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Build Yourself, Buy New or Buy to Renovate - Best Housing Options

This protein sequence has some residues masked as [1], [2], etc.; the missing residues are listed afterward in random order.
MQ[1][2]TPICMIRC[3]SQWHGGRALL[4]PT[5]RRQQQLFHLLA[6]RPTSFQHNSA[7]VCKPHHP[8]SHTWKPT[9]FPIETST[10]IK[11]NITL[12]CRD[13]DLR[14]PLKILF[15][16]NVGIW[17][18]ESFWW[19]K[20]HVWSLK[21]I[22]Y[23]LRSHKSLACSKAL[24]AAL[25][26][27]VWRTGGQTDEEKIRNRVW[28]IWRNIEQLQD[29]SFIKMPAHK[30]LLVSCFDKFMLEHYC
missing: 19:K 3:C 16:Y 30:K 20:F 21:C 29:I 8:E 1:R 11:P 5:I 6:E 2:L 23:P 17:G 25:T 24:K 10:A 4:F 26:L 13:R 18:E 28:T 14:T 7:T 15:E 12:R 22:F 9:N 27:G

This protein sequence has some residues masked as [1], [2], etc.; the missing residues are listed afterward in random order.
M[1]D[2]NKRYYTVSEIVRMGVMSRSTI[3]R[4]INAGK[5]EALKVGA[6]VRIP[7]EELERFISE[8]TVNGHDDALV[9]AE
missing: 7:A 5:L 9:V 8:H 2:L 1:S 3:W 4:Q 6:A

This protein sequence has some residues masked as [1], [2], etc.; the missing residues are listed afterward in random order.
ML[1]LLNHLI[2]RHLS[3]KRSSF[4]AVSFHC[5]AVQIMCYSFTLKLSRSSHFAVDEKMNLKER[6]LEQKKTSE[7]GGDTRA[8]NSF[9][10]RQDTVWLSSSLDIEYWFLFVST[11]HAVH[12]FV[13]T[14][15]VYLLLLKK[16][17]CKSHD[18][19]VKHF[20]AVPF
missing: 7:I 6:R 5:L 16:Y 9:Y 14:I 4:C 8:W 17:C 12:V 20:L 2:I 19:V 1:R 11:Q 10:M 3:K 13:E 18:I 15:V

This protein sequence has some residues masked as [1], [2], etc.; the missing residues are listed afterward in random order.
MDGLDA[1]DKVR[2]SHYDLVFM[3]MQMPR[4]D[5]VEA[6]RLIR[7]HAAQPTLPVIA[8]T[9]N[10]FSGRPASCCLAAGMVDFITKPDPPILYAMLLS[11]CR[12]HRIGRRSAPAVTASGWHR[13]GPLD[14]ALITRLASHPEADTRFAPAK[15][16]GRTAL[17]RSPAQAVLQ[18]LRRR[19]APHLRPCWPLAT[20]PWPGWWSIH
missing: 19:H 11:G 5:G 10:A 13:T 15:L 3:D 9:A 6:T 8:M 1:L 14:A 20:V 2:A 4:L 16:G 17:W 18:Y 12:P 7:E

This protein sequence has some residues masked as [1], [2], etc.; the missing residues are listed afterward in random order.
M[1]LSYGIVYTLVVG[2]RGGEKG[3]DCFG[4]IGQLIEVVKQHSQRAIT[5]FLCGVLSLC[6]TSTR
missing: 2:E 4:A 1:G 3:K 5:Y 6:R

When you go to buy a home, you’ll find that there are three options available to you: build, buy new, or buy and renovate. The truth is that all of these are great ways to get into a home, but your own preferences will depend on how your home search proceeds. If you have the money and want a truly unique home, you may want to build it from the ground up. You’ll likely save some money when you buy a new home, but it may not be exactly what you wanted in a home. The countertops may be granite instead of marble, there may be steps when you would have liked to walk directly into your home, or the entrance to the basement may not be ideal. The truth is that no home is 100% what a person would want. And if it is, you’ll find that something could have been a little better a few years down the road. Renovating a property is also a great option. I like the idea of renovating because you can step into an old Victorian home and own a piece of history. You’ll find that the clawfoot tub is pristine while the intricate details on the banister leading upstairs is simply spectacular. There is a lot of potential in an old home, and if you have the money, this may be the right option for you. Let’s take a look at all three types of housing options a little more in detail: Building a New Home Building a new home is fun. You’ll be able to pick out the type of flooring you want, the size of the rooms, where windows are situated and all of the fine details of your home. You’ll likely look through a bunch of different architectural drawings along the way. A builder will need to be researched and secured (a very detailed process). You’ll then be shown a lot of preexisting plans for homes that can be built. Buying home plans is another viable option, or if you have the budget, you can hire an architect to design the home for you from the bottom up. Having a home built first needs to have proper architectural plans drafted and accepted by the builder. Cost of Building a New Home You’ll find that the cost of building a new home isn’t that bad in comparison to buying new in most cases. Data from 2014 from the National Association of Home Builders provides us with the following information: * Building a home costs 20% - 30% more for a custom home. * Prices range from $150 - $400 per square foot. And what do these figures equate to in real world applications? * A 1,000 sqft. home can cost $150,000 - $400,000 freshly built. * A 1,500 sqft. home can cost $225,000 - $600,000. * A 2,000 sqft home will cost $300,000 - $800,000. The interesting tidbit that is missing is whether or not the price of land has been factored into the equation. You’ll also find that a modular home may be more affordable, or you can lower the price of the home depending on your needs. But you’ll wait months and months for construction to begin, you’ll deal with unexpected fees and costs, and you’ll need to wait for permits. Building a new home is expensive and takes a lot of time, but it is the right option for anyone that wants to build their dream home. Financing home construction is also more difficult than buying an existing home. Buying a New Home Buying a new home is more affordable, and less stressful. Maybe you can handle not having everything to your exact specifications. And you don’t want to have to worry about unreliable builders, unexpected fees or having to deal with architects or issues along the way. The average new home in 2014 sold for $259,000. You’ll likely receive a warranty on the home, and you will be able to close in just a few months without all of the added stress involved. Buying a new home has several benefits, including: * You don’t have to worry about mishaps, such as faulty roofs, foundation issues or purchasing the right piece of land. * You can view the home instead of just architectural designs. * You can negotiate a lower price in most cases. * Financing is often easier because the home already exists. But when most people buy a new home, they do not want to renovate it at all. This doesn’t mean that you can’t, but why spend the extra money for a new home and then put more money into it immediately? This is not an undertaking most homeowners want to do. Plus, depending on what areas you want to renovate, you may be better off building a home. Kitchens are notoriously expensive, and may push the price of an existing home to levels close to having a new home built. When comparing a new to an older home, you’ll also want to keep in mind building practices. Homes built in today’s world use newer materials and building methods, which may be safer and more reliable. The main reason to buy a new – never lived in – home is security in knowing that you won’t have to replace a roof or other vital portions of the home in the near future under normal wear and tear. Renovating an Old Home Old homes have a mystic to them. Old can mean a lot of things, too. When someone says old, the home could have been lived in for a few years (it’s not new, really), or it can be a 100-year old Victorian home that screams opportunity. Renovating an old home is not for everyone, and here’s why: * A basement remodel costs $61,000 on average. * Bathroom remodels cost $15,700 on average. * Kitchen remodels cost $18,500 - $53,000. * Replacing a roof costs $18,400. Keep in mind that these aren’t high-end remodels, which can cost significantly more. If you’re a handyman or handy-women, you’ll be able to do most of these remodels by yourself, which will cut the price of the projects down dramatically. When you go into a previously owned home, there is a higher risk of roof replacements, foundation issues, mold and a variety of other problems. But there is a certain allure to renovating an old home. You can keep much of the home intact, and you’ll be able to keep the real oak floors, the beautiful architectural pieces and other parts of the home that simply aren’t seen in many homes today. It’s a massive undertaking, and the amount of remodeling done needs to be considered before your purchase. In most cases, you’ll find that these homes cost much less than new homes, with the national average being $228,000 as of August 2015. Now, if major remodeling work needs to be done, you can easily add $100,000 to this price. You will find that it is possible to roll these remodeling costs into your mortgage, which is easier to do than to get a loan for a new construction. Permits may be needed, living in the home during a remodel may not be possible, and old homes can need major repairs in the future. Ultimately, if you like the idea of fixing up an older home, just keep in mind that you want a home that has a good foundation, roof and doesn’t have mold.